“We just booked a trip to France!”
“Here I am with my bestie, looking out over the San Francisco Bay.”
“Nothing better than drinks with girlfriends in Porto, Portugal!”
Facebook is killing me.
For years now I have looked at people’s photos, at their family outings, travel adventures, even just fun times at home. And I have envied all of it. Not because I believe that every minute of their lives must be happy and perfect, based on the pictures they post. I know that no one’s life is perfect, whatever that means, no matter what it looks like on the outside. You can’t ever know what goes on between two partnered people, and you can’t ever know what it is really like to be in someone else’s family.
I spend a lot of time wishing people knew what it was like to be in my family. It is challenging, to put it mildly. I have two, maybe three nice pictures of the four of us. When we attempt to do typical American family things, it doesn’t usually work out. Someone will always be miserable and ruin it for everyone else. And who wants to take a picture of that? It isn’t possible to explain my family life properly, and any attempt to do so would probably sound whiny and ungrateful. Claudia and her first-world problems. But I am exhausted.
It used to be that my envy also came from a certain financial unease; we couldn’t do some of the things we saw our peers doing, because we simply didn’t have the money. Now the money is a bit less of an issue, though we still need to be careful (I am unemployed). These days my envy comes from a much harder place. It cannot be fixed by earning more money, establishing financial security.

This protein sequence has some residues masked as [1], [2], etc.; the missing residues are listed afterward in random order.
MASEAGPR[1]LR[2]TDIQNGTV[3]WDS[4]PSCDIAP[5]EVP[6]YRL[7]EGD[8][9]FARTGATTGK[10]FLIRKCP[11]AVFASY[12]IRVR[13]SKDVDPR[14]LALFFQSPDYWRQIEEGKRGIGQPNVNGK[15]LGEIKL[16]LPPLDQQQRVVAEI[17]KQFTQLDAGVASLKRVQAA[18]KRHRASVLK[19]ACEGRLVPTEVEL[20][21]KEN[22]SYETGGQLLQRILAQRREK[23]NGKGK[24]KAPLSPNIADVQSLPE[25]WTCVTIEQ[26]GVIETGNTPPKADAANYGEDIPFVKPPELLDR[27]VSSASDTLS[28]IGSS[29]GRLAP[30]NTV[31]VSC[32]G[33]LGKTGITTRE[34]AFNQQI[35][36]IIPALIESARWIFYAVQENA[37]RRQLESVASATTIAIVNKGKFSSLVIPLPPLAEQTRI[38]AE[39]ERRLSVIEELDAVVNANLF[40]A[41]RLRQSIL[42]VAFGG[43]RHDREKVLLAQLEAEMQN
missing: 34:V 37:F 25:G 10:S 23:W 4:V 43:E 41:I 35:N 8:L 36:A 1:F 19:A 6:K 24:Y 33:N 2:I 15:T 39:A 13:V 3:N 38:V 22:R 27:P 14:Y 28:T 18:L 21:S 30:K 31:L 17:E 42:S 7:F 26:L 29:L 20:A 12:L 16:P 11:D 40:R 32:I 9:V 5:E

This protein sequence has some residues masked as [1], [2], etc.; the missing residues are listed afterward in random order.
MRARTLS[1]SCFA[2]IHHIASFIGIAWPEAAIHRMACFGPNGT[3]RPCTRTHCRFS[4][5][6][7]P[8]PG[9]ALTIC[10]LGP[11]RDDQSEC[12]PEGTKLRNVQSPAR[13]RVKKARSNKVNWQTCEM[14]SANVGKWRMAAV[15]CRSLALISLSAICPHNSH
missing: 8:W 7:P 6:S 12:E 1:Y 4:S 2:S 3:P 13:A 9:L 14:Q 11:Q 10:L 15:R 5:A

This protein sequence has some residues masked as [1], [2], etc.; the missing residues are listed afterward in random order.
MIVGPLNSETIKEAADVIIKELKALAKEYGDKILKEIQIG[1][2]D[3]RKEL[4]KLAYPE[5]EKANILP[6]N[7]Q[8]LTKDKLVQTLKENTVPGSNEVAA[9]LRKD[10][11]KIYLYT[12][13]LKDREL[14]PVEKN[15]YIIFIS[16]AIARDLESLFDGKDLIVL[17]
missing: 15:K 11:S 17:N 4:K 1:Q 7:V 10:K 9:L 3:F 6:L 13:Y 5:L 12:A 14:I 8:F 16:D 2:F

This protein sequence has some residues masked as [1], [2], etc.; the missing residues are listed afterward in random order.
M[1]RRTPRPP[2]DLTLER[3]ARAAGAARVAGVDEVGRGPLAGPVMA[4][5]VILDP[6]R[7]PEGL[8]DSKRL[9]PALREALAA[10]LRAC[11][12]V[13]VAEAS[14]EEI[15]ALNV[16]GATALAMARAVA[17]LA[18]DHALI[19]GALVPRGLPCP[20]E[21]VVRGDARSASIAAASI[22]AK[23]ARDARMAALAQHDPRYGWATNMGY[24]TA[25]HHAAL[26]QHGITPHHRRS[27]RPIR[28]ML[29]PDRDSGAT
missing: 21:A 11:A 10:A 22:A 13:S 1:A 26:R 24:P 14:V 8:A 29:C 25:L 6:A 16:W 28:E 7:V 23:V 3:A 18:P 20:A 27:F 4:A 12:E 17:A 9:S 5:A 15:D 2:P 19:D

When I see families plan or go on trips with their young kids or even their adult kids, I know that will never be us. I think how great it would be, when my kids are young adults, to go abroad with them and sit in a bar or cafe somewhere we’ve never been, toasting the joy of discovery and togetherness. But it isn’t going to happen. When you have a child on the autism spectrum, your life can be seriously curtailed. I am sure this isn’t true for everyone, but it is true for us. My son’s diet is so limited, so inflexible, we really could never visit a foreign country. Certain places would be easier than others, of course. If there’s plain pasta, or white rice, or french fries. If not, he won’t eat. When he is older, he will expand his repertoire somewhat, I’m sure. I can already see hints that his Bread and Jam for Frances lifestyle is wearing. But other things may never change.
My beautiful boy is fascinated by the great wide world and visits all of it regularly on Google Earth. He digs into people’s customs and holidays and traditions with great pleasure. He learns their languages and practices writing some very complicated characters. He watches opening and closing ceremonies of the Olympic Games (almost all are available online) to see the athletes from around the world and to hear whatever tidbits the commentators share about the people and the countries they’re from. He shares newfound information with us and sometimes gets frustrated that we can’t bank all those facts the way he can. He is terrified to board a plane or a boat, and sometimes still gets quite carsick. It has to do with his vestibular system, the body’s sensory system that contributes to spatial orientation and a sense of balance. Sometimes when I try to imagine him on an airplane, I can only picture that disgusting puke scene from The Exorcist.